DES MOINES, Iowa (AP) – Democratic presidential candidate Barack Obama on Saturday lashed out at rival Hillary Rodham Clinton, accusing her of dodging tough questions about Social Security.

Obama, campaigning at a senior center in Des Moines, said all the presidential candidates need to talk honestly about Social Security instead of sidestepping the issue, but he singled out Clinton – the front-runner for the nomination – for special criticism.

Obama’s criticism of Clinton comes as she has been increasing her lead in national polls, leaving him and other Democratic candidates lagging far behind.

Obama’s campaign arranged for him to be introduced at the event by Tod Bowman, a teacher from Maquoketa, Iowa, who tried to pin down Clinton during a debate in Iowa earlier this month on whether the government should tax workers’ earnings above the present cap of $97,500 to help pay for Social Security benefits.

Clinton sidestepped the question in public, telling Bowman privately afterward that she didn’t want to put an additional tax burden on the middle class, but would consider a “gap,” with no Social Security taxes on income from $97,500 to around $200,000. Anything above that could be taxed. Her answer was overheard by an Associated Press reporter.

“A candidate for president owes it to the American people to tell us where they stand,” Obama said. “… because you’re not ready to lead if you can’t tell us where you’re going.”

“She’s not alone in avoiding answering this question directly – she’s not alone in ducking the issue,” Obama said. “Because conventional thinking in Washington says that Social Security is the third rail of American politics. It says you should hedge, and dodge, and spin, but at all costs, don’t answer.”

Bowman, who endorsed Obama on Saturday, said he “got the feeling (Clinton) really didn’t want to answer my question.”

“After the forum ended, she came up and spoke to me, it was nice of her to do that, and I appreciated her taking the time to do that. But, when I asked my question again, hoping she would answer it, this time she gave me a conflicting response,” he said. “It left me feeling disappointed, because I just didn’t understand why she wouldn’t tell me where she stood on an issue this important.”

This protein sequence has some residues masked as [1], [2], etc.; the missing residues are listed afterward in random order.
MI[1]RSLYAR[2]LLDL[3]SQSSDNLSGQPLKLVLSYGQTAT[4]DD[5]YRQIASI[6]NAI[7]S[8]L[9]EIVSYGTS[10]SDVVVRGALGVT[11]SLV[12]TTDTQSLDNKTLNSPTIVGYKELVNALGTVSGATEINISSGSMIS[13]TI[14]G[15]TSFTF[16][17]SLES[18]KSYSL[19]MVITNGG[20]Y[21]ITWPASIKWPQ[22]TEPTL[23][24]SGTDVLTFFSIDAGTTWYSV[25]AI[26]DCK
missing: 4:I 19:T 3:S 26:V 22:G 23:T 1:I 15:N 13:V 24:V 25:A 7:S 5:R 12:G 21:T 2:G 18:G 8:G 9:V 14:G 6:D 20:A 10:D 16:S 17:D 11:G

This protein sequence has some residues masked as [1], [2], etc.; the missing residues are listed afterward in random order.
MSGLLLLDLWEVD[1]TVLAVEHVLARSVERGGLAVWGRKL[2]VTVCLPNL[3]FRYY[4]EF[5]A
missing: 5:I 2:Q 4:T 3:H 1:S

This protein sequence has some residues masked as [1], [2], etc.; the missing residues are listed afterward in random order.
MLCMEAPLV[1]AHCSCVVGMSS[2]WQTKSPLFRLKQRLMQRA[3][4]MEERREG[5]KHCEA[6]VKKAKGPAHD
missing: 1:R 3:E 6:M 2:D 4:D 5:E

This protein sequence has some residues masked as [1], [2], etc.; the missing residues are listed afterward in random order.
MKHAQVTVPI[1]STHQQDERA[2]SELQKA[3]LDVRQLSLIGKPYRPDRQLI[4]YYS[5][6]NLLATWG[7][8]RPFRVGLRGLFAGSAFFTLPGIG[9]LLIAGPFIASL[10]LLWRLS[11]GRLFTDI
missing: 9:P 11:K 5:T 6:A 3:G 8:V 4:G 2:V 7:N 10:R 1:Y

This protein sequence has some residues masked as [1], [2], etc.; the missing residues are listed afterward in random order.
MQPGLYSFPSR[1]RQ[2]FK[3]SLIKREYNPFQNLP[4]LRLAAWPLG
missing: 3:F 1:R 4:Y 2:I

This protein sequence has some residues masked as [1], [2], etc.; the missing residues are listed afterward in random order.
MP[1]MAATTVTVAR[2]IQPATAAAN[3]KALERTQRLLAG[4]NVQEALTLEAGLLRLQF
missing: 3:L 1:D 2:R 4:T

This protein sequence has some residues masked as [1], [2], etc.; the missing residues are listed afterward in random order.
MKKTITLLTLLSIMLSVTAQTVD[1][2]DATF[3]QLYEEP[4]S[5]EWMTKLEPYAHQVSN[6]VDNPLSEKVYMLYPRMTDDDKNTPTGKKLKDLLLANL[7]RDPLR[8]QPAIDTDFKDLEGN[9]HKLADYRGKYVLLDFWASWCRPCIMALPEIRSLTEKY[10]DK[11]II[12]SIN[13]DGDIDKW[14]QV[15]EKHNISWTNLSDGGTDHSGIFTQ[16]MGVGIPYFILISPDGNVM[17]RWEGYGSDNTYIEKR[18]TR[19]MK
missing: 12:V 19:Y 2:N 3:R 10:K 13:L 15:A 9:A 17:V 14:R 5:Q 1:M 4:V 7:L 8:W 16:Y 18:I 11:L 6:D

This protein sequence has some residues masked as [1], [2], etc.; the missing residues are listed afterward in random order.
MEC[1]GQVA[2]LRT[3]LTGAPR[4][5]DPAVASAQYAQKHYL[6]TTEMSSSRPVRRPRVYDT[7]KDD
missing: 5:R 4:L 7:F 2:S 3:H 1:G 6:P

Bowman added: “It made me wonder, if a candidate won’t answer a question on the campaign trail, how can we be sure she’ll be honest with the American people when they’re president?”

Clinton spokesman Mark Daley responded to Obama, saying the Illinois senator “has abandoned the politics of hope as his campaign has stalled.

“Maybe he should focus on explaining to Iowans why a few months ago he said that everything was on the table, including raising the retirement age, but today says he opposes it,” Daley said. “Sen. Clinton has been clear about her position on Social Security. She will oppose any effort to privatize the program. As president, her first priority will be restoring fiscal responsibility and fair tax policies, and then will work in a bipartisan process to address Social Security’s long term challenges.”

Obama is not the only Democratic candidate to criticize Clinton for being evasive on the issue. During an event last weekend, former North Carolina Sen. John Edwards criticized Clinton for sidesteppinging Bowman’s question. When asked by reporters at a rural summit in Ames on Saturday what he thought of Obama’s comments, he seemed to agree.

“I have heard Sen. Clinton say in the debates that she is against changing benefits, against raising the retirement age, against privatization, so what is she going to do? I haven’t heard what she’s for,” Edwards said. “I also have heard that she has said in private to people that she actually thinks we might need to do something about the cap (on Social Security taxes). What’s the reason for saying something in private if you believe it, if it’s different than what you say in public?”

He added: “I do think it’s important for candidates to be straight with Americans about issues like Social Security.”

Edwards also singled out Clinton for criticism in remarks Saturday to about 80 people at a community center in Coulter, Iowa, chiding her for assuming she’s already the party favorite.

“I read a story in the New York Times that explained in part what she was doing and some of her supporters said she was moving from primary mode to general election mode,” he said. “Did I miss something? Did you all have the Iowa caucus and I was back in North Carolina asleep? I don’t think it’s happened yet.”

Daley, Clinton’s spokesman, said Edwards was the one in 2004 presidential campaign that claimed he would not criticize the other candidates.

“But he’s become that guy now that his 2008 campaign has stalled,” Daley said.

In Des Moines, Obama spoke about his solutions for Social Security, and said President Bush’s argument that the system is broken and needs and overhaul is an exaggeration.

“The underlying system is sound. The actual problem is a projected cash shortfall that can be readily solved. But the longer we wait to solve the problem, the bigger it grows,” Obama said.

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Associated Press Writer Nafeesa Syeed in Coulter, Iowa, also contributed to this report.

AP-ES-10-27-07 1856EDT


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